US job growth accelerates, July rate cut still expected

Global Markets Asian shares near two-month highs before U.S. payrolls test

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Ahead of the open, CMC Markets' Michael Hewson said: "Today's United States payrolls report has the potential to upset the apple cart when it comes to whether or not we can expect to see a Fed rate cut later this month, and if we do whether it will be 25 or 50 basis points".

The losses in the USA market followed broad dips in European equities after German data showed industrial orders had fallen far more than expected in May, and a warning from the economy ministry that this sector of Europe's largest economy was likely to remain weak in the coming months.

Trump recently likened the Fed to a "stubborn child" for dragging its feet on a rate cut to boost the economy.

Federal Reserve Chairman Jerome Powell has said that transitory factors largely explain the weak inflation, and the central bank expects the inflation to pick up as the economy continues to grow. Unemployment will remain around 3.6%, the lowest rate in the decade. Over the year, average hourly earnings have grown by 3.1 percent.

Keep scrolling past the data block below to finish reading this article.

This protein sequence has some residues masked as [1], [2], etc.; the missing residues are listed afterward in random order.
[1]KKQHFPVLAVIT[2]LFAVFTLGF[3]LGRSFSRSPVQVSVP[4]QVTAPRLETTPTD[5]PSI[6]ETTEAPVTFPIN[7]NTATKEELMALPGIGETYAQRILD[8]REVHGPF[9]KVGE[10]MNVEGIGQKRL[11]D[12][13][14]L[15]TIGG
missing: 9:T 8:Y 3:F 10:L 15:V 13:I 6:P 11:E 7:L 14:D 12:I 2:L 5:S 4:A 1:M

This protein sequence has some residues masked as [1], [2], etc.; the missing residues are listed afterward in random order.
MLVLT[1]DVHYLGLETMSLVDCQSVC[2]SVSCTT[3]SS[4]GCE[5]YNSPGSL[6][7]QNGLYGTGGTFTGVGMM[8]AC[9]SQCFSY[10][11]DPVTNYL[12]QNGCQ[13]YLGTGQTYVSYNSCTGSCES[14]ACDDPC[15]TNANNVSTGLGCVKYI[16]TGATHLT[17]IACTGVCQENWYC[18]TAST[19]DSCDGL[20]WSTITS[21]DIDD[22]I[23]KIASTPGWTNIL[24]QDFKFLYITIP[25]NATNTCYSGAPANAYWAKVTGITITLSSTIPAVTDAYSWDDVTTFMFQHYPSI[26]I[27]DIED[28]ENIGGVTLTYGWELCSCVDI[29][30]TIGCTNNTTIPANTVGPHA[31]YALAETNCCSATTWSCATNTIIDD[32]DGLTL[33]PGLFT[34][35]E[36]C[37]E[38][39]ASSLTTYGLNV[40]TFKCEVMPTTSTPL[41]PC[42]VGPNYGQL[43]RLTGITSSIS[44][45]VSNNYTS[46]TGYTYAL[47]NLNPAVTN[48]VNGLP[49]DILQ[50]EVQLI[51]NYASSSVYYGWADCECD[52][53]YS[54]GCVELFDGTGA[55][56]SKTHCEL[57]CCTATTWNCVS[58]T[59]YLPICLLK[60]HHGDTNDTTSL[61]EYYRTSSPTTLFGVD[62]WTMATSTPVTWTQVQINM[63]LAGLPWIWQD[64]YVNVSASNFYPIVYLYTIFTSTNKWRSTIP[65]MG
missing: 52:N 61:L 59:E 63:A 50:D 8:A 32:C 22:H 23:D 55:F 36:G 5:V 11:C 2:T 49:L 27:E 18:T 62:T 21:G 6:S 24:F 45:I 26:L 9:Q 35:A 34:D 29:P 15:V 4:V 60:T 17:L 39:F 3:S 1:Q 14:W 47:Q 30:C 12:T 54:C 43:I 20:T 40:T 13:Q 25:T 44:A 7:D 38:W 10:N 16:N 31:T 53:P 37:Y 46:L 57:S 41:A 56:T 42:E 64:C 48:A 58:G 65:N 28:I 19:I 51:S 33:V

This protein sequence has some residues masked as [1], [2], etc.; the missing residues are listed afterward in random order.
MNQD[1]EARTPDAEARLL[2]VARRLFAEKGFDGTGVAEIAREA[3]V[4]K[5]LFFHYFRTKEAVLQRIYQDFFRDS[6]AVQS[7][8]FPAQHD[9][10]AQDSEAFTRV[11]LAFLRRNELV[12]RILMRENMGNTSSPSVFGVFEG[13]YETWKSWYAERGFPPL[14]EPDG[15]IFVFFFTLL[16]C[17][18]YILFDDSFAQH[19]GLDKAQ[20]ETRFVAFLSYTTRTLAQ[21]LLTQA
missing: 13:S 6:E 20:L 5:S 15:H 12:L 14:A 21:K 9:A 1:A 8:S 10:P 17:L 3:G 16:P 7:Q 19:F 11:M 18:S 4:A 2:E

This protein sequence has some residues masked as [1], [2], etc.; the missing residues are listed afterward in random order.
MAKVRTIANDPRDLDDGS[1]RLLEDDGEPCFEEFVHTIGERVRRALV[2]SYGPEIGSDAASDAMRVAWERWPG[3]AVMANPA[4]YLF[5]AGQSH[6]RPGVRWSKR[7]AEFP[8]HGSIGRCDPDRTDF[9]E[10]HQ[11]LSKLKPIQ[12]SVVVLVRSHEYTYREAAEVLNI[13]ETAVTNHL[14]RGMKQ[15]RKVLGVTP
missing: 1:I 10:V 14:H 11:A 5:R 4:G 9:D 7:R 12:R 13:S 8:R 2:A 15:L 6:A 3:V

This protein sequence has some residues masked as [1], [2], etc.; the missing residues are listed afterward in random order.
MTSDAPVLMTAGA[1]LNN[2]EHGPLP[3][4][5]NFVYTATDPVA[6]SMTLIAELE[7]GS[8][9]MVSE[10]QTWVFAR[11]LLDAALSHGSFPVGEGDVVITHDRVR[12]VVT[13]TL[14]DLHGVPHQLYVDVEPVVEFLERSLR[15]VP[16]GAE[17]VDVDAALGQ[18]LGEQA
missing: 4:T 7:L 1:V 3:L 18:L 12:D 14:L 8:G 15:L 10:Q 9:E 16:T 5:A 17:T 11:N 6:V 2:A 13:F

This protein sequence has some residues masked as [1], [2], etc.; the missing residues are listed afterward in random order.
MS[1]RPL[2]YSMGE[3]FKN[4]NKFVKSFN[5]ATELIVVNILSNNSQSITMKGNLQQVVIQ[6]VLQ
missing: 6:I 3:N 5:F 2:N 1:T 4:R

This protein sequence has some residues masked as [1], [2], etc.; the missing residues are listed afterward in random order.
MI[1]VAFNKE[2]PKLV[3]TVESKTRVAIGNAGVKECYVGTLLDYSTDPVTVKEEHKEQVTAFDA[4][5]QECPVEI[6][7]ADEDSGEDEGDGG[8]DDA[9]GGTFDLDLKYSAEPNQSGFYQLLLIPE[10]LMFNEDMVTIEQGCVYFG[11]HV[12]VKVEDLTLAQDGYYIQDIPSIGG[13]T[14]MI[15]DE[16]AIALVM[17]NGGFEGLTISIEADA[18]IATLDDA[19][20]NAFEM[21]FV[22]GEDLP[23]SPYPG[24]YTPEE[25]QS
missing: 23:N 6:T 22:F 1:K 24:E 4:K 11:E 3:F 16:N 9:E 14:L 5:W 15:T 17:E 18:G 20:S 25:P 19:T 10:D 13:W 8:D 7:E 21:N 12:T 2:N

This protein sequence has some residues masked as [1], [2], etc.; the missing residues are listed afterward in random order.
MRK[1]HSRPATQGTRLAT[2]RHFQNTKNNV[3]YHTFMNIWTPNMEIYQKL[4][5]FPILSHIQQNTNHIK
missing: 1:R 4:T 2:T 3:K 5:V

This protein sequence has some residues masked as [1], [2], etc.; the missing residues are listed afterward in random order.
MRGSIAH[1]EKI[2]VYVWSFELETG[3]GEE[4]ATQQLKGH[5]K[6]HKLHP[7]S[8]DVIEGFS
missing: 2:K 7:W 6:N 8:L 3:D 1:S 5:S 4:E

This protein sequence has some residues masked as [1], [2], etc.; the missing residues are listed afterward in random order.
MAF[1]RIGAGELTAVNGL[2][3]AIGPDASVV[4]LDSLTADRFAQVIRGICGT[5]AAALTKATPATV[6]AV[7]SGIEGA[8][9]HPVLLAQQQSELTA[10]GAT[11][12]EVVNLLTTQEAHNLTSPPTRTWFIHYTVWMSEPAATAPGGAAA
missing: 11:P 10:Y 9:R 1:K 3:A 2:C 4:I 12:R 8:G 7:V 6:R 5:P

The health care sector added 34,900 jobs after adding just 17,700 in May. While the sector has historically been a source of good-paying jobs for workers without college degrees, this is becoming less true.

Last month's solid job growth followed a tepid gain of 72,000 jobs in May, a result that had raised concern about the economy.

For Todd Leff, CEO of Hand & Stone Massage and Facial Spa, the resilience of the US job market has provided both an opportunity and a challenge. There were increases in healthcare and transportation and warehousing employment. In the past, President Donald Trump has tied low unemployment ratings to his administration's crackdown on border crossings and reestablishment of jobs either previously outsourced or lost to China.

The pace of the overall economy is widely thought to be slowing sharply from annual growth that neared a healthy three per cent past year.

The labor force participation rate, or the proportion of working-age Americans who have a job or are looking for one, rose to 62.9% last month from 62.8% in May.

Wall Street futures fell sharply following the strong June jobs data.

Conversely, a strong jobs report could temper expectations of a Fed rate cut.

Consumer spending is rising moderately, with confidence easing from its recent lofty levels. Home sales are rebounding.

Much of the story is the loss of unionized jobs in the sector, with nearly 40 percent disappearing as a result of the explosion in the trade deficit from 2000 to 2007. Growth in the services sector, which includes such varied industries as restaurants, finance and recreation, slowed in June.

Overall, employers have been adding jobs faster than new workers are flowing into the economy.

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